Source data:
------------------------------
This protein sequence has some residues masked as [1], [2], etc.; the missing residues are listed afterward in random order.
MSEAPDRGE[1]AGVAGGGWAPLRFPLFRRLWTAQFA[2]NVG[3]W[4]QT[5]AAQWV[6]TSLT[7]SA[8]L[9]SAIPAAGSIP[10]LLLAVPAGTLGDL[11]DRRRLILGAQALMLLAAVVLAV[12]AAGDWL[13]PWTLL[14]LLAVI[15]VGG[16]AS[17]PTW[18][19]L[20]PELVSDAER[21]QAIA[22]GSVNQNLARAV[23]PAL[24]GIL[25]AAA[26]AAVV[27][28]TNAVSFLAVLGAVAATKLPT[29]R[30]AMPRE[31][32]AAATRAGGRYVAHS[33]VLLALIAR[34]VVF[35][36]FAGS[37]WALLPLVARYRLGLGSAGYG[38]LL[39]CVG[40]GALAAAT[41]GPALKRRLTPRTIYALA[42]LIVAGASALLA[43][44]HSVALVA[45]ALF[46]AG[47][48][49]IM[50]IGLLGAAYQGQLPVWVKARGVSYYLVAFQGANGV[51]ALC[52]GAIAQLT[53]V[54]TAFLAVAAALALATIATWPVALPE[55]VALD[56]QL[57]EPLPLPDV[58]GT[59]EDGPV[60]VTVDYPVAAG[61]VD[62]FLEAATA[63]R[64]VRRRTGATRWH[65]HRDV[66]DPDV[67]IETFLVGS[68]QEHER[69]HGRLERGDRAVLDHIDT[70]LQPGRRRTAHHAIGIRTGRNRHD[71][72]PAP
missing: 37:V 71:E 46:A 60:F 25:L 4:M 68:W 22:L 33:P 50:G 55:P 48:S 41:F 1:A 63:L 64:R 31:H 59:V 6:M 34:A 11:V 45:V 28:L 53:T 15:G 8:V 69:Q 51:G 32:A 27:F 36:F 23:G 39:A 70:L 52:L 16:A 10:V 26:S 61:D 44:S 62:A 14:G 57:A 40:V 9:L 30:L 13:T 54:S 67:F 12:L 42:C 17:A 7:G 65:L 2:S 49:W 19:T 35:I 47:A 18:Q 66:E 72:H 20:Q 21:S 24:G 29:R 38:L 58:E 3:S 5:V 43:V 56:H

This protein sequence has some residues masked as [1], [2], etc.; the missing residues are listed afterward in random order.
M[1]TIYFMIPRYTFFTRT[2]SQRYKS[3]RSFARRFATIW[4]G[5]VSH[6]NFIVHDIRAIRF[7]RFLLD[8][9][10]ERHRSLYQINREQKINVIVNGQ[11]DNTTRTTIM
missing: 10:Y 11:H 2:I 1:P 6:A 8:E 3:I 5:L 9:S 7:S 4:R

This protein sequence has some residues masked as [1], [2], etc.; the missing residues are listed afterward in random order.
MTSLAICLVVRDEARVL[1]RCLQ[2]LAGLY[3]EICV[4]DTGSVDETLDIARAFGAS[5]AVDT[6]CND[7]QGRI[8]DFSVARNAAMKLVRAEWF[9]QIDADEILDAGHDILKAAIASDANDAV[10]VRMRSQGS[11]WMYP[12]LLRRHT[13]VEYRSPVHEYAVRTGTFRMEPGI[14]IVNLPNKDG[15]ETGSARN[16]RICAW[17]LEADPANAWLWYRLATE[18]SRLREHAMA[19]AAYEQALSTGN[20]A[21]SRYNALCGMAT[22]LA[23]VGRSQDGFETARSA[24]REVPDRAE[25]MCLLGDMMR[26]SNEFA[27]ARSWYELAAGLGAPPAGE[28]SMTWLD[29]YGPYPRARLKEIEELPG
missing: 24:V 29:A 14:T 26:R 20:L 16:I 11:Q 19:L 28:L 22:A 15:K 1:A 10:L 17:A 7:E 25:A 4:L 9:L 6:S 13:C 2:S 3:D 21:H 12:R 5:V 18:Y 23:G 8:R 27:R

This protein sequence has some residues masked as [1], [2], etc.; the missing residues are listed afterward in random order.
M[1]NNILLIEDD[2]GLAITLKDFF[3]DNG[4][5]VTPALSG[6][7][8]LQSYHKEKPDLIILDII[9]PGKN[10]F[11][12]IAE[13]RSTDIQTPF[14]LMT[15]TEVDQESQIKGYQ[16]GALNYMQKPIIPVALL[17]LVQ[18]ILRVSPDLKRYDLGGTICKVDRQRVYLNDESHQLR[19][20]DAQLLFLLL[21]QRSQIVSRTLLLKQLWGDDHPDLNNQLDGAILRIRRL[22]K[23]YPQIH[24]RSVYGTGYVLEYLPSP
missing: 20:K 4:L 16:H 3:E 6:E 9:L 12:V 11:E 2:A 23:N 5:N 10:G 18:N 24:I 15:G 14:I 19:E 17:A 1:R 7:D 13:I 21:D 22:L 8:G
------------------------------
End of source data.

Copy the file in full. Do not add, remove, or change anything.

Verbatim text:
This protein sequence has some residues masked as [1], [2], etc.; the missing residues are listed afterward in random order.
MSEAPDRGE[1]AGVAGGGWAPLRFPLFRRLWTAQFA[2]NVG[3]W[4]QT[5]AAQWV[6]TSLT[7]SA[8]L[9]SAIPAAGSIP[10]LLLAVPAGTLGDL[11]DRRRLILGAQALMLLAAVVLAV[12]AAGDWL[13]PWTLL[14]LLAVI[15]VGG[16]AS[17]PTW[18][19]L[20]PELVSDAER[21]QAIA[22]GSVNQNLARAV[23]PAL[24]GIL[25]AAA[26]AAVV[27][28]TNAVSFLAVLGAVAATKLPT[29]R[30]AMPRE[31][32]AAATRAGGRYVAHS[33]VLLALIAR[34]VVF[35][36]FAGS[37]WALLPLVARYRLGLGSAGYG[38]LL[39]CVG[40]GALAAAT[41]GPALKRRLTPRTIYALA[42]LIVAGASALLA[43][44]HSVALVA[45]ALF[46]AG[47][48][49]IM[50]IGLLGAAYQGQLPVWVKARGVSYYLVAFQGANGV[51]ALC[52]GAIAQLT[53]V[54]TAFLAVAAALALATIATWPVALPE[55]VALD[56]QL[57]EPLPLPDV[58]GT[59]EDGPV[60]VTVDYPVAAG[61]VD[62]FLEAATA[63]R[64]VRRRTGATRWH[65]HRDV[66]DPDV[67]IETFLVGS[68]QEHER[69]HGRLERGDRAVLDHIDT[70]LQPGRRRTAHHAIGIRTGRNRHD[71][72]PAP
missing: 37:V 71:E 46:A 60:F 25:L 4:M 68:W 22:L 33:P 50:G 55:P 48:S 41:F 1:A 63:L 64:R 31:H 59:V 6:M 34:A 11:V 45:V 28:L 53:T 15:G 8:V 69:Q 51:G 32:A 27:F 36:F 23:G 39:A 70:L 52:L 16:A 10:V 26:S 61:D 44:S 62:A 14:G 57:A 40:V 9:L 30:L 13:T 54:S 67:F 12:L 42:C 17:A 7:G 65:L 2:S 49:W 19:T 35:I 47:A 18:Q 66:E 72:H 20:Q 21:S 24:G 29:R 38:L 58:E 3:S 5:V 43:V 56:H

This protein sequence has some residues masked as [1], [2], etc.; the missing residues are listed afterward in random order.
M[1]TIYFMIPRYTFFTRT[2]SQRYKS[3]RSFARRFATIW[4]G[5]VSH[6]NFIVHDIRAIRF[7]RFLLD[8][9][10]ERHRSLYQINREQKINVIVNGQ[11]DNTTRTTIM
missing: 10:Y 11:H 2:I 1:P 6:A 8:E 3:I 5:L 9:S 7:S 4:R

This protein sequence has some residues masked as [1], [2], etc.; the missing residues are listed afterward in random order.
MTSLAICLVVRDEARVL[1]RCLQ[2]LAGLY[3]EICV[4]DTGSVDETLDIARAFGAS[5]AVDT[6]CND[7]QGRI[8]DFSVARNAAMKLVRAEWF[9]QIDADEILDAGHDILKAAIASDANDAV[10]VRMRSQGS[11]WMYP[12]LLRRHT[13]VEYRSPVHEYAVRTGTFRMEPGI[14]IVNLPNKDG[15]ETGSARN[16]RICAW[17]LEADPANAWLWYRLATE[18]SRLREHAMA[19]AAYEQALSTGN[20]A[21]SRYNALCGMAT[22]LA[23]VGRSQDGFETARSA[24]REVPDRAE[25]MCLLGDMMR[26]SNEFA[27]ARSWYELAAGLGAPPAGE[28]SMTWLD[29]YGPYPRARLKEIEELPG
missing: 24:V 29:A 14:T 26:R 20:L 16:I 11:Q 19:L 28:L 22:A 15:K 1:A 10:L 17:A 7:E 25:A 4:L 9:L 6:S 13:C 2:S 3:D 21:H 12:R 5:V 18:Y 23:G 8:R 27:R

This protein sequence has some residues masked as [1], [2], etc.; the missing residues are listed afterward in random order.
M[1]NNILLIEDD[2]GLAITLKDFF[3]DNG[4][5]VTPALSG[6][7][8]LQSYHKEKPDLIILDII[9]PGKN[10]F[11][12]IAE[13]RSTDIQTPF[14]LMT[15]TEVDQESQIKGYQ[16]GALNYMQKPIIPVALL[17]LVQ[18]ILRVSPDLKRYDLGGTICKVDRQRVYLNDESHQLR[19][20]DAQLLFLLL[21]QRSQIVSRTLLLKQLWGDDHPDLNNQLDGAILRIRRL[22]K[23]YPQIH[24]RSVYGTGYVLEYLPSP
missing: 20:K 4:L 16:H 3:E 6:E 9:L 12:V 11:E 2:A 23:N 5:N 10:G 18:N 24:I 15:G 14:I 19:E 17:A 1:R 7:D 13:I 21:D 22:L 8:G